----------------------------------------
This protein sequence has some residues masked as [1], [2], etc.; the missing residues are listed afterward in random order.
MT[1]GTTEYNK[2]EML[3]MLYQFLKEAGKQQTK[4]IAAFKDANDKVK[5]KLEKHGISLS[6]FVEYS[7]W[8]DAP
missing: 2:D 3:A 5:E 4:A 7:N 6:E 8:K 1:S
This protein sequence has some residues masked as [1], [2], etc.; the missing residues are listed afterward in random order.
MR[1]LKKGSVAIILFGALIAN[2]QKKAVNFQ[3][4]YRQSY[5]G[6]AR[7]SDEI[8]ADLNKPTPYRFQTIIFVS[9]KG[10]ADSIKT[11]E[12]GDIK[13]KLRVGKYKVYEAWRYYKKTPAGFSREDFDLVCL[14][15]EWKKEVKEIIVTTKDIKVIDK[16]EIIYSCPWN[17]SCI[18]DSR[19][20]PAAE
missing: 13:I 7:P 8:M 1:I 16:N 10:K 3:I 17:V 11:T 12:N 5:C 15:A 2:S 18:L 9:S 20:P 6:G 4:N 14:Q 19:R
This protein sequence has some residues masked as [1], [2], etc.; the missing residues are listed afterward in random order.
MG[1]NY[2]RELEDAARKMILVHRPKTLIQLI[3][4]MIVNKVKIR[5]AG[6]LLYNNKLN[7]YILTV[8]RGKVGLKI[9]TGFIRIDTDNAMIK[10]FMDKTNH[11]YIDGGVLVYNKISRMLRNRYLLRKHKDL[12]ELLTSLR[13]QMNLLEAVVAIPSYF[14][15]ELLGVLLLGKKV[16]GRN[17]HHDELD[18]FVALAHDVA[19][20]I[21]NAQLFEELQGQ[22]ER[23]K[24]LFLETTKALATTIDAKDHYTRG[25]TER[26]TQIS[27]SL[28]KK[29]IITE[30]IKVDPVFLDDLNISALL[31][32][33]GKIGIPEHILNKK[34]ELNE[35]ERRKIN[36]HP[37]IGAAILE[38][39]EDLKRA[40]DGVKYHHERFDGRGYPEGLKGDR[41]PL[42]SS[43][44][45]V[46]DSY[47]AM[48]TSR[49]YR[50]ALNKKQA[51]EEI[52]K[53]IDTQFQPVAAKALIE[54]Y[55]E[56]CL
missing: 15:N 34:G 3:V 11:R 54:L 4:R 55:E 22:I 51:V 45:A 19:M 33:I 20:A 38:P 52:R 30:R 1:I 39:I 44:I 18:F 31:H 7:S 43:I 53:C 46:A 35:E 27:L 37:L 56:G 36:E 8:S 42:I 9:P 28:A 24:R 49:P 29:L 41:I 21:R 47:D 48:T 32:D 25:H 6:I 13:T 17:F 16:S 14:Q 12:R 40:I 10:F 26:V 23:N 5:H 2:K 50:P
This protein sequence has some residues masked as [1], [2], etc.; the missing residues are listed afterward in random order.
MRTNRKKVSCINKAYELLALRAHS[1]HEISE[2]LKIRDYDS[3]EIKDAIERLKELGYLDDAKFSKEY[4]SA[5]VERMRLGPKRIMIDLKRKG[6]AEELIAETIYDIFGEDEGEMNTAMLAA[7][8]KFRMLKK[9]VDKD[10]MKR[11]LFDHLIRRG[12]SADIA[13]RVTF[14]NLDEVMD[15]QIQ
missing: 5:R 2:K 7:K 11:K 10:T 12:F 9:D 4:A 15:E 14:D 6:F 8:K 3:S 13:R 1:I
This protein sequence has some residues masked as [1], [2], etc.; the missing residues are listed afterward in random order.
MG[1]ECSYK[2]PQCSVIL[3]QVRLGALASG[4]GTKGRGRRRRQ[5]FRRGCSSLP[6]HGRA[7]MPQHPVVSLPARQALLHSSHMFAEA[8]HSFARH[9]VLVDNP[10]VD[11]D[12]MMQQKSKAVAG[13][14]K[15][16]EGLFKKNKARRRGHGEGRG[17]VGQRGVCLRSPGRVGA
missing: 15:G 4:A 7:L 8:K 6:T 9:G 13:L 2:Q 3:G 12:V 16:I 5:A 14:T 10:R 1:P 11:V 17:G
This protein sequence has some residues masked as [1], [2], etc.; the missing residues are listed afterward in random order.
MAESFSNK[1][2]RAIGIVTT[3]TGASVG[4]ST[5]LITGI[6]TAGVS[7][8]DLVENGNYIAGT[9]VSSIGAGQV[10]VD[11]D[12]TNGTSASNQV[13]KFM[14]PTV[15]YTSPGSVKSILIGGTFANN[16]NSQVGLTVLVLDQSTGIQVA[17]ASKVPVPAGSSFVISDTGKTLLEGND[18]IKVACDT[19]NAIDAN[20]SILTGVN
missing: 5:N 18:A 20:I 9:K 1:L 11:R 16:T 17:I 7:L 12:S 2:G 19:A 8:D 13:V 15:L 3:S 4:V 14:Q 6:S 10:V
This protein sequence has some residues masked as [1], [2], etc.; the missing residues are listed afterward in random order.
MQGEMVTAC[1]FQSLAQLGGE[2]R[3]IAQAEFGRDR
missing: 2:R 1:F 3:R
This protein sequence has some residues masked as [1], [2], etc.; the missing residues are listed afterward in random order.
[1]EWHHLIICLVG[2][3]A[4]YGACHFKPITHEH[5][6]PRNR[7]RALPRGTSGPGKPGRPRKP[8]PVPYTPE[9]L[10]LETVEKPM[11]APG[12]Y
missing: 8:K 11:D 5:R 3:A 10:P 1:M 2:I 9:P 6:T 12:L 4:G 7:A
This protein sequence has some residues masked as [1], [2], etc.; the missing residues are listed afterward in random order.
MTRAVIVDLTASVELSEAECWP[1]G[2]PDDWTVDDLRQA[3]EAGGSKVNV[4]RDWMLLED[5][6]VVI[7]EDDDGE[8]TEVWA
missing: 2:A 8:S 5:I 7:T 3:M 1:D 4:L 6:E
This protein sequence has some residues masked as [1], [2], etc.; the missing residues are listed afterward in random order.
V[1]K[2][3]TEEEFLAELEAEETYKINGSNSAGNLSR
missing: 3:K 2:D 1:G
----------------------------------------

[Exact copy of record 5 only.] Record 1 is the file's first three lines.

This protein sequence has some residues masked as [1], [2], etc.; the missing residues are listed afterward in random order.
MG[1]ECSYK[2]PQCSVIL[3]QVRLGALASG[4]GTKGRGRRRRQ[5]FRRGCSSLP[6]HGRA[7]MPQHPVVSLPARQALLHSSHMFAEA[8]HSFARH[9]VLVDNP[10]VD[11]D[12]MMQQKSKAVAG[13][14]K[15][16]EGLFKKNKARRRGHGEGRG[17]VGQRGVCLRSPGRVGA
missing: 15:G 4:A 7:L 8:K 6:T 9:G 13:L 2:Q 3:G 12:V 16:I 5:A 14:T 10:R 1:P 11:V 17:G